Sabbath Rest: on Becoming a Well--Watered Garden

A God-pleasing fast isn't necessarily about avoiding food...

“...this is the kind of fasting I want:
Free those who are wrongly imprisoned;
lighten the burden of those who work for you.
Let the oppressed go free,
and remove the chains that bind people.

Family home in Jamaica

7  Share your food with the hungry,
and give shelter to the homeless.
Give clothes to those who need them,
and do not hide from relatives who need your help.
Sunburst in Anchorage, Alaska
8  “Then your salvation will come like the dawn,
and your wounds will quickly heal.
Your godliness will lead you forward,
and the glory of the LORD will protect you from behind.
9 Then when you call, the LORD will answer.
‘Yes, I am here,’ he will quickly reply.
“Remove the heavy yoke of oppression.
Stop pointing your finger and spreading vicious rumors!
Blanket squares made for an African charity
10 Feed the hungry,
and help those in trouble.
Then your light will shine out from the darkness,
and the darkness around you will be as bright as noon.
11 The LORD will guide you continually,
giving you water when you are dry
and restoring your strength.
You will be like a well-watered garden,
like an ever-flowing spring. --Isaiah 58:6-11

Friday, August 16, 2013

Too Many Cucumbers

Maybe it's because I was getting desperate.  Maybe it's because I've known summers when hardly a handful of cucumbers grew all summer long, so I felt responsible to make full use of every cucumber in this season's BUMPER crop.
In any case, recent events gave me the material for yet another blog post following one of this year's themes: processing the EPIC fail.
The progression began with my sharing with a friend how I'd left Hubby sitting by the firepit all alone one evening until nearly full dark, all while I canned yet another pickle recipe. Meanwhile, more cucumbers sat in water in the refrigerator waiting for me to work some kind of magic on them, too.  Frankly, I was running out of ideas for what to do with them.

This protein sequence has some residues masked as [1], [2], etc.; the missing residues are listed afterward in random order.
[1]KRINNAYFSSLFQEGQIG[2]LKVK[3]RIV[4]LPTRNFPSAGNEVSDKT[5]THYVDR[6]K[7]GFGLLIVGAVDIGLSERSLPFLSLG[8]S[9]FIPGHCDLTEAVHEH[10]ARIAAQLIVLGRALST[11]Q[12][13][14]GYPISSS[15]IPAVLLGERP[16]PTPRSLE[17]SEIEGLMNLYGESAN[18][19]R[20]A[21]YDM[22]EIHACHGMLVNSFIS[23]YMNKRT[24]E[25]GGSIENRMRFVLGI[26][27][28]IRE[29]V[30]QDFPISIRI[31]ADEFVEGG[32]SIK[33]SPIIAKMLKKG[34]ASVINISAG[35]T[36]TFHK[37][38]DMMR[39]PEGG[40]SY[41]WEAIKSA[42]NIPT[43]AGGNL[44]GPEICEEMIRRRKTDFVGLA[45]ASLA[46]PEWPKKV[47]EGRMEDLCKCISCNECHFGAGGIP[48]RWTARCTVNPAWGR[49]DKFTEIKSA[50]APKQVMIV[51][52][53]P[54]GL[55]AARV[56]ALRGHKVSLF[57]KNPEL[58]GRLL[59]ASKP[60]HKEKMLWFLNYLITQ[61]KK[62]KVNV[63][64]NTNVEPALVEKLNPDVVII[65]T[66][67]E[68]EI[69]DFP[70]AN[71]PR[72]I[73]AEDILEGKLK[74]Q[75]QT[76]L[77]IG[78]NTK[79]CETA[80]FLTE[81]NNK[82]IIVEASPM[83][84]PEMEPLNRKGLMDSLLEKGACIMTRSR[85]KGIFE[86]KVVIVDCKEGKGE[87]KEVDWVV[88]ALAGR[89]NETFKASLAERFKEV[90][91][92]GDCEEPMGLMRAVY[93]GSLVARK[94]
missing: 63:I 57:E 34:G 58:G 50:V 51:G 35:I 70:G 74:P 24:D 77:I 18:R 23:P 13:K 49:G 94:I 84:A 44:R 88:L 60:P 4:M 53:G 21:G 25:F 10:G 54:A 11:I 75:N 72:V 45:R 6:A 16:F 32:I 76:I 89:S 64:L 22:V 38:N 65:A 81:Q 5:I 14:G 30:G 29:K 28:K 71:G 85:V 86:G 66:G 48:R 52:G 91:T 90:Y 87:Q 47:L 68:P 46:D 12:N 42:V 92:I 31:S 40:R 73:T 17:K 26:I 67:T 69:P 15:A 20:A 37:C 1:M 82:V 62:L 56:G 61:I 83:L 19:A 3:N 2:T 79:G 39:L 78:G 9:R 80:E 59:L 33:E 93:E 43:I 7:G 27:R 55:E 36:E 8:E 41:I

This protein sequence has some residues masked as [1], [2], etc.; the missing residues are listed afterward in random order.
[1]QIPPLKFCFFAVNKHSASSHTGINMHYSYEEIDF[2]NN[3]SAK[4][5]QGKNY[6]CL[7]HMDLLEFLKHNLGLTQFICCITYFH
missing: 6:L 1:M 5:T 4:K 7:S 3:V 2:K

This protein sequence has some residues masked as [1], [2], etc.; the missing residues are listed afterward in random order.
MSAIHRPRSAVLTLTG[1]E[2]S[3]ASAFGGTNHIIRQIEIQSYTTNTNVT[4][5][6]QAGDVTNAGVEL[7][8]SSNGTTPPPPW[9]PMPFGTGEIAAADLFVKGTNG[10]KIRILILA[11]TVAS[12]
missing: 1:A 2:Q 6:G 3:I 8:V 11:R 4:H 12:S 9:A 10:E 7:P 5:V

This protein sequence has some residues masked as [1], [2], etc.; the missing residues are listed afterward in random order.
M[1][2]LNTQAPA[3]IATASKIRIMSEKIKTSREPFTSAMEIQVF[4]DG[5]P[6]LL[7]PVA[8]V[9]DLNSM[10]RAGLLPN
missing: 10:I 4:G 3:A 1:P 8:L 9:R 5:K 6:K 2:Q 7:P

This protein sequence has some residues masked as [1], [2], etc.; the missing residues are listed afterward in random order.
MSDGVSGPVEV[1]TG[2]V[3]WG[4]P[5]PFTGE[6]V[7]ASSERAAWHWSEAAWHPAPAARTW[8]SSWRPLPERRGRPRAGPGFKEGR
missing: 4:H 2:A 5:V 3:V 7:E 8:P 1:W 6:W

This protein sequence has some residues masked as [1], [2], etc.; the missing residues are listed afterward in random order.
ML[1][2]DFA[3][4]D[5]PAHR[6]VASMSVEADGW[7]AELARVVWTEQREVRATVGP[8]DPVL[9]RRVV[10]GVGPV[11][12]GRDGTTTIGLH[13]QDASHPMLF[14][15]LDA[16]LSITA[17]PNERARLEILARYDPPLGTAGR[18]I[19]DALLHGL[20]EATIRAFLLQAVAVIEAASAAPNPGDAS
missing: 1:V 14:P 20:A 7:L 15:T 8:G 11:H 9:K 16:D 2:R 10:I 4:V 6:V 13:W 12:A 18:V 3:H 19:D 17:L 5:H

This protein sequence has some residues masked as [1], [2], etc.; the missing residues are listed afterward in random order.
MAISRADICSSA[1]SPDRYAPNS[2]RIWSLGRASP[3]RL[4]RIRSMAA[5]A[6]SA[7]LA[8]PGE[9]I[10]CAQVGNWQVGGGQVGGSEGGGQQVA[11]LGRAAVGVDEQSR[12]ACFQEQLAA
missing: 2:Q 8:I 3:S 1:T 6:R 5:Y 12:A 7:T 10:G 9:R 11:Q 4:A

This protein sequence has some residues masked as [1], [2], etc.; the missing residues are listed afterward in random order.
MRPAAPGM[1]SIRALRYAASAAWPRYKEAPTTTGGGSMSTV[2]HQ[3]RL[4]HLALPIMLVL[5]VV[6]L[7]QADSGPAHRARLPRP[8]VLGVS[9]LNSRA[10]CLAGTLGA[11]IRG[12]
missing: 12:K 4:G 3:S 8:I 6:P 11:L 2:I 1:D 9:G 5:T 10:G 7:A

My friend asked, "Have you made a cucumber face mask yet?"
"No!" I said, excitedly.

So I went online and found myself a reputable-source recipe and set out to make myself a magnificent summer facial.  Oh, I had to make a few adjustments to the recipe, but nothing major.  I had to leave out the vitamin E oil--although I did pop a vitamin E capsule and squeeze  its oil into the concoction.  And I had to leave out the aloe vera gel--we used it all up during that community sunburn we earned the day the family did that 4-hour float trip down the river.  But otherwise, I had everything I needed!
Quickly I scanned the ingredient list, dumping all into the blender as I read: 1 peeled cucumber, 1 cup of Greek yogurt, 1 tablespoon of raw honey, (I even had raw honey!) that squirt of vitamin E...
Whir. Whir.
At this point, I began to notice a problem.  I glanced back at the instructions.  "Thick and creamy." Yeah, that's what I thought it said.
I had a very thin cucumber bisque at best.  WHAT HAPPENED?
I went back to the recipe.  Alright, I admit when that long paragraph about the benefits of each ingredient started rolling along, I checked out. 
I'm already all in.  I don't need convincing.  I can skip this part.